Posts Tagged ‘trail’

Afternoon Clouds!

Recent weather patterns created dramatic clouds …

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deciding which way to blow.

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leaving a trail to follow.

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a bird taking flight.

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 framing a waxing moon.

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   modified flying carpets.

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following the sun.

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the cloud’s spreading tail.

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Did I Take Those!

I don’t know what happened here — I actually took focused bird pictures.

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Three Canada geese stayed relatively close as Buffy and I followed the lake trail at Glen O. Jones Lake.

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 I had hoped to see a red-throated loon that was reported here Saturday. No luck.

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Loons are rarely seen in southern Illinois on their migration.

It took me 3-4 years to see my first loon after I started birding. A birding friend of mine called one afternoon, saying a common loon was at Jones Lake. Davis was in first or second grade. I called school, and they gave me permission to take him to see the loon. We ran out to the Blazer. I hurried after we got out of town. We were both on the edge of our seat. I screeched (not really) to a halt when I got where we could see the lake. And, there was the loon– not close and not far. We had no witnesses to our enthusiasm.

Under a Full Moon

I know these pictures are a tad strange and suggest leaning back to view them.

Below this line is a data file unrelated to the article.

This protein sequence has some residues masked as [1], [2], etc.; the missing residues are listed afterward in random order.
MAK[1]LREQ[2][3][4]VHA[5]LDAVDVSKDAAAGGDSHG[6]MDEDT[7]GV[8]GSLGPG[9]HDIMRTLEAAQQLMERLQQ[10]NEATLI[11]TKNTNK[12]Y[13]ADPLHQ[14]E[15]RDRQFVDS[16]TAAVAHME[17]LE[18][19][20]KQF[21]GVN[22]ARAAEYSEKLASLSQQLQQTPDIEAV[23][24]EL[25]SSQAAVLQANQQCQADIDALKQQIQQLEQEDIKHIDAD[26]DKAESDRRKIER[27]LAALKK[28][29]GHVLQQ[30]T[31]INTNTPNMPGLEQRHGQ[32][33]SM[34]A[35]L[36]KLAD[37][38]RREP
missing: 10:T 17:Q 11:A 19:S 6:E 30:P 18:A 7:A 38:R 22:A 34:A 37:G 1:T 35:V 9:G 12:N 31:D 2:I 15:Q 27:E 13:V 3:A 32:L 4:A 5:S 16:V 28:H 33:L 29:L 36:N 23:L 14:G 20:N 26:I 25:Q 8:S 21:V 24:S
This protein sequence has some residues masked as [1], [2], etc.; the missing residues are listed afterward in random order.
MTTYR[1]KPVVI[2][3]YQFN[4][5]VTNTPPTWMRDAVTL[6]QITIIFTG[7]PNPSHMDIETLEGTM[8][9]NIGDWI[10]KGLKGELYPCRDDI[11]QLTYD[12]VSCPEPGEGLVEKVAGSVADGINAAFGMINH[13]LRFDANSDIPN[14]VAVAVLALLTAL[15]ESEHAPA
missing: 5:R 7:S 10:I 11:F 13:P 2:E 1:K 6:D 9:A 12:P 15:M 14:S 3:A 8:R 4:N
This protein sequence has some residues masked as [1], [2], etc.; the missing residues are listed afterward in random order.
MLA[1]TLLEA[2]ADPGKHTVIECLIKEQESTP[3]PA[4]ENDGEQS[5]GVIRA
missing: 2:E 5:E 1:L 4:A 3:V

Back in the early 90’s I wrote and illustrated weekly nature articles for several local newspapers. This meant I spent a lot of time hiking and camping in nature. I illustrated each article with an ink drawing. I also own 33 acres that is now a registered land and water reserve, translating to one step below a nature preserve.

My goal was to see the different plant communities in different weather, at different times of day and in the different seasons.

One winter full moon started out cloudy, and I had planned to go to my land and paint small watercolor pictures by moonlight. The sky partially cleared. I suited up and hurried the seven miles down there.

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Water ran in the creek, and snow blanketed the ground.

No flashlight was used. This first picture was viewing across the creek, with moonlight hitting the water, and trees casting their shadows across it.

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This was painted after I crossed the creek and where a trail started up the hill.

I painted with colors I couldn’t see.

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The night was humid and the paint didn’t dry.